The Herakliskos Drakonopnigon
Lotto 56:
Greek Italy. Bruttium, Kroton. AR Diobol, c. 390 BC. Obv. Head of Persephone right, hair bound in ampyx and sphendone . Rev. The Herakliskos Drakonopnigon ('Little Herakles the Snake Strangler') nude, crouching facing on rock, head left, strangling a serpent in each hand; to right, KPO. HN Italy -; SNG ANS -; BMC -. AR. 0.97 g. 12.00 mm. RR. Very rare and in excellent condition for issue. Nicely toned VF. On the night that Herakles was to be born, Hera, knowing of her husband Zeus' adultery with the mortal Alkmene, persuaded Zeus to swear an oath that the child born that night to a member of the House of Perseus would be High King. Hera did this knowing that while Herakles was to be born a descendant of Perseus, so too was Eurystheos, son of Sthenelos. Once the oath was sworn, Hera hurried to Alkmene's dwelling and slowed the birth of Herakles by forcing Ilithyia, goddess of childbirth, to sit cross-legged with her clothing tied in knots, thereby causing Herakles to be trapped in the womb. Meanwhile, Hera caused Eurystheos to be born prematurely, making him High King in place of Herakles. She would have permanently delayed Herakles' birth had she not been foiled by Galanthis, Alkmene's servant, who lied to Ilithyia, saying that Alkmene had already delivered the baby. Upon hearing this, she jumped in surprise, untying the knots and thus allowing Alkmene to give birth to Herakles. Having failed to prevent his birth, Hera sent two serpents to kill the baby Herakles as he lay in his cot. While his twin brother Iphikles screamed in terror, Herakles throttled the snakes, one in each hand, and was found by his nurse playing with their limp bodies as if they were toys.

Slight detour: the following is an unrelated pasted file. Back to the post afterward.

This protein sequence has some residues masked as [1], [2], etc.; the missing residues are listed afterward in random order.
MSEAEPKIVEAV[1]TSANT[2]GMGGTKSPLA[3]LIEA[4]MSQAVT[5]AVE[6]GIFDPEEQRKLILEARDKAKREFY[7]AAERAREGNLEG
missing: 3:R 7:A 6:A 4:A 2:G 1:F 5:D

(Karweise, NC 140, 1980, pp. 1-27).
Base d'asta € 100
Prezzo attuale € 500
Offerte: 18
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